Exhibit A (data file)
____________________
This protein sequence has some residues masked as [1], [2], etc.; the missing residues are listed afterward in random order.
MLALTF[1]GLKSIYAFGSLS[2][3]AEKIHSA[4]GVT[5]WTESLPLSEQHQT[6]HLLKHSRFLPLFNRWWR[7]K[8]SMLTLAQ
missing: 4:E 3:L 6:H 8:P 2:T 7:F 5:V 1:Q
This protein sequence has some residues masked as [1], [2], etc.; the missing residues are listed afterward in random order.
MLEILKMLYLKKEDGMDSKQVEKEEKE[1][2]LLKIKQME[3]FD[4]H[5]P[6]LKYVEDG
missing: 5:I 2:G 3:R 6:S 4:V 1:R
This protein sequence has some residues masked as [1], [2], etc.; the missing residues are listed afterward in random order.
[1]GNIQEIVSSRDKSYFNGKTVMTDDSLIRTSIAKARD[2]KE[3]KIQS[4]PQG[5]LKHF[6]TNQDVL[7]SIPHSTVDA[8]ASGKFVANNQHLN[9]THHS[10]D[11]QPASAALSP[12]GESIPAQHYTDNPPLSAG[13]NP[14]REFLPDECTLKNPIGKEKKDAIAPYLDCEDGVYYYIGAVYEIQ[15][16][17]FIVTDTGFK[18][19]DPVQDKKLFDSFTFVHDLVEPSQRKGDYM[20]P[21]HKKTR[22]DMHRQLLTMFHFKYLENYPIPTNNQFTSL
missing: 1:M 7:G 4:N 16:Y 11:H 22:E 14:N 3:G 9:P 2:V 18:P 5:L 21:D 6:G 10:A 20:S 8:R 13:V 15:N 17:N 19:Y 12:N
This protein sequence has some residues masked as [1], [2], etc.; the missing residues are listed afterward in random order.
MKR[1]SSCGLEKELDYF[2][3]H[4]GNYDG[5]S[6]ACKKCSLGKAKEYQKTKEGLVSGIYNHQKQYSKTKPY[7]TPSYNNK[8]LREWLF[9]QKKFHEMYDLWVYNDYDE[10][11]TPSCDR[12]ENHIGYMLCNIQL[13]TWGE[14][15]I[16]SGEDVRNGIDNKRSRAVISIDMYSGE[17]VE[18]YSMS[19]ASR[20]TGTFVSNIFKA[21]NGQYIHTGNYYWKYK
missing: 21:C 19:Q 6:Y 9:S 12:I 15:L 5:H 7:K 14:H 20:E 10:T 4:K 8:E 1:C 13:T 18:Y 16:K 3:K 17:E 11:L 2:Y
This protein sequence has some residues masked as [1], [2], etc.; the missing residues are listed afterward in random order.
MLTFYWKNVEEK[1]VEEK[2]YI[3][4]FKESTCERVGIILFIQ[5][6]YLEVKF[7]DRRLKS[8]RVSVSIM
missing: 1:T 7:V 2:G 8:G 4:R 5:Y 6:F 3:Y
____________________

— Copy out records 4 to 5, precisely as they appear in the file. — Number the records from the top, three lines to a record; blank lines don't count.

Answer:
This protein sequence has some residues masked as [1], [2], etc.; the missing residues are listed afterward in random order.
MKR[1]SSCGLEKELDYF[2][3]H[4]GNYDG[5]S[6]ACKKCSLGKAKEYQKTKEGLVSGIYNHQKQYSKTKPY[7]TPSYNNK[8]LREWLF[9]QKKFHEMYDLWVYNDYDE[10][11]TPSCDR[12]ENHIGYMLCNIQL[13]TWGE[14][15]I[16]SGEDVRNGIDNKRSRAVISIDMYSGE[17]VE[18]YSMS[19]ASR[20]TGTFVSNIFKA[21]NGQYIHTGNYYWKYK
missing: 21:C 19:Q 6:Y 9:S 12:I 15:L 5:H 7:K 14:H 20:E 10:T 4:K 8:E 1:C 13:T 18:Y 16:K 3:K 17:E 11:L 2:Y
This protein sequence has some residues masked as [1], [2], etc.; the missing residues are listed afterward in random order.
MLTFYWKNVEEK[1]VEEK[2]YI[3][4]FKESTCERVGIILFIQ[5][6]YLEVKF[7]DRRLKS[8]RVSVSIM
missing: 1:T 7:V 2:G 8:G 4:R 5:Y 6:F 3:Y